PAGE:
A direct line to the big time

A slow transition to digital

Digital has dominated the discussion in the world’s advertising industry recently, but in the Middle East, the economic adoption of cyber marketing has occured haltingly: spending on electronic advertising in 2011 still thrashed about in low percentages of marketing budgets.  However, this did not void the region entirely of success stories in the digital marketing sphere. The acquisition of a Dubai-based specialist digital communications agency, Flip Media, by French communications company Publicis, shows that digital marketing in the Middle East could finally be catching fire.

Flipping through crisis

Although it does not give out financial performance numbers, Flip boasts clear indicators of success: after some eight years of operation, the company numbers more than 100 employees in the United Arab Emirates and India, and its UAE client base includes some of the biggest local brands. “We have worked with big UAE real estate brands such as Dubai Properties, Emaar, Nakheel, and Sorouh,”  CEO Yousef Tuqan told Executive. The Abu Dhabi-based media zone ‘Twofour54’ was another high-profile account and Emirates Air was the company’s largest client for three years. Moreover, a substantial total number of projects testified to Flip’s broad appeal in the market. “I believe we worked with 109 individual clients last year,” Tuqan said.  

The fact that Flip, despite depending on real estate developers for a very significant portion of its business, survived the 2009 crash of UAE real estate advertising budgets with only moderate downsizing — which Tuqan said was a reduction from 160 to about 150 employees — also speaks for the company’s acumen. An even weightier indicator of Flip’s potential is the process by which the regional leadership of Leo Burnett, core advertising agency in Publicis, developed an interest in the company.

Digital partners

After taking the first initiative to transform Leo Burnett into a digital agency five years ago, Chief Executive Raja Trad sought to progress the agency even further: “I wanted to strengthen this offering even more and so I came to the [Publicis] group and suggested that we would like to buy Flip Media. The group took our recommendation and we have Flip as part of Leo Burnett today. We did it first of all because we believe in digital and secondly we believe in Flip Media.” Trad explained that the group approached Flip “under an initiative of the management of Leo Burnett in the MENA region because we understand the market very well.” The initiative was further based on good experiences with the digital agency’s performance in some assignments which Leo Burnett had farmed out to them. “There are common beliefs between us and them. The culture is there, the chemistry is there,” he said. Flip had geared itself pretty much from inception toward teaming up with a big player. “What we knew very early on when we started our business was that agencies have a trajectory where they grow very quickly in the first few years and then, if they don’t make a significant leap between six and eight years of age, they go stale,” Tuqan said. “We have grown very rapidly in the last few years but we have always known that to take the agency to the next level, we need to be integrated into a larger communications company.”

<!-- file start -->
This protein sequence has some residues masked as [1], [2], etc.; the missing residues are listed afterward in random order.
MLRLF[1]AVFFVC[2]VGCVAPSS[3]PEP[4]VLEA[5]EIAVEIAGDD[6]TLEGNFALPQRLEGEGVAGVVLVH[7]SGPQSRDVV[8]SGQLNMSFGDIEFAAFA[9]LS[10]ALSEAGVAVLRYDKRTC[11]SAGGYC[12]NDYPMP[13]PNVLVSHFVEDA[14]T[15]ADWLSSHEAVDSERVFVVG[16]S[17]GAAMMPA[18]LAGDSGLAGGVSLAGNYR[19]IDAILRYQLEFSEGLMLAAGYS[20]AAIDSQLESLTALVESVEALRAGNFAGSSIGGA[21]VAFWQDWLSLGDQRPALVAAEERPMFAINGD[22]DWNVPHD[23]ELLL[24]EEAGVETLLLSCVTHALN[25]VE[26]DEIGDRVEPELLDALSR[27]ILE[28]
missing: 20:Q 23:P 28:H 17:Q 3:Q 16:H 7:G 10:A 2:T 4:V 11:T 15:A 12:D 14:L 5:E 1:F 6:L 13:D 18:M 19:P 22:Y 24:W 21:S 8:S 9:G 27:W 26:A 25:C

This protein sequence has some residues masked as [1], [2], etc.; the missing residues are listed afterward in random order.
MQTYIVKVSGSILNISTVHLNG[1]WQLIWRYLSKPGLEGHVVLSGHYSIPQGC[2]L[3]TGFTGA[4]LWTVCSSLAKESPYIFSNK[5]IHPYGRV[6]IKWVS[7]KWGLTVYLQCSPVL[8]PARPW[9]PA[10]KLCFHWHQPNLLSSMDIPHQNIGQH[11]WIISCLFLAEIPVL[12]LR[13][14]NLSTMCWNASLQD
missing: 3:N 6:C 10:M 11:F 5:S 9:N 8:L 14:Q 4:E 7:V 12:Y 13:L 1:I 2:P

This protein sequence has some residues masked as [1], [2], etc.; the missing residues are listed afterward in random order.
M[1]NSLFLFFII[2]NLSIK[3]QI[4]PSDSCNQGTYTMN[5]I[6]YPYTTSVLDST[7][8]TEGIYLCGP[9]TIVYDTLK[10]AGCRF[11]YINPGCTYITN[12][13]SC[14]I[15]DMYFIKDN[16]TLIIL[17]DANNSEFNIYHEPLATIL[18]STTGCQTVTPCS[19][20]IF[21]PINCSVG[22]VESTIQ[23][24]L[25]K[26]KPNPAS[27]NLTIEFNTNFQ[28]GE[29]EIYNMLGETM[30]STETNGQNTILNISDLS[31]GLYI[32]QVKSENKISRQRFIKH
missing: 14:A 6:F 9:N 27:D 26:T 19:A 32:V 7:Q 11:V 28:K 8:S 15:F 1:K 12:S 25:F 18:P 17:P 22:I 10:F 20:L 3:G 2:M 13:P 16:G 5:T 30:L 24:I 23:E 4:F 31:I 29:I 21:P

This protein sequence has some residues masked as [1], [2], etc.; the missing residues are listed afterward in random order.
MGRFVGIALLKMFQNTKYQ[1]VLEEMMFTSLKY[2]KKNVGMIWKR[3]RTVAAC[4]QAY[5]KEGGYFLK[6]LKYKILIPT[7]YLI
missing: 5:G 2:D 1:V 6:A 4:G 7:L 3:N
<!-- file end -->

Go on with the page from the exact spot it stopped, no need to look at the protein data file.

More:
How that next level will be shaped in operational detail is still “quite an open-ended requirement,” he added. “Right now, there is a lot we need to do in terms of aligning our people and aligning our businesses before we can put a very clear and definite answer on how that is going to go.”

According to Trad, the next steps in hammering out collaboration with Leo Burnett are now being sorted out in intense strategic communications, mainly between Trad and Tuqan, but the new relationship is already economically productive. “Flip is already engaging in serious engagements with clients of ours in Saudi Arabia because we have extended the services of Flip to our clients in Saudi Arabia and to one of our major multinational accounts,” Trad said.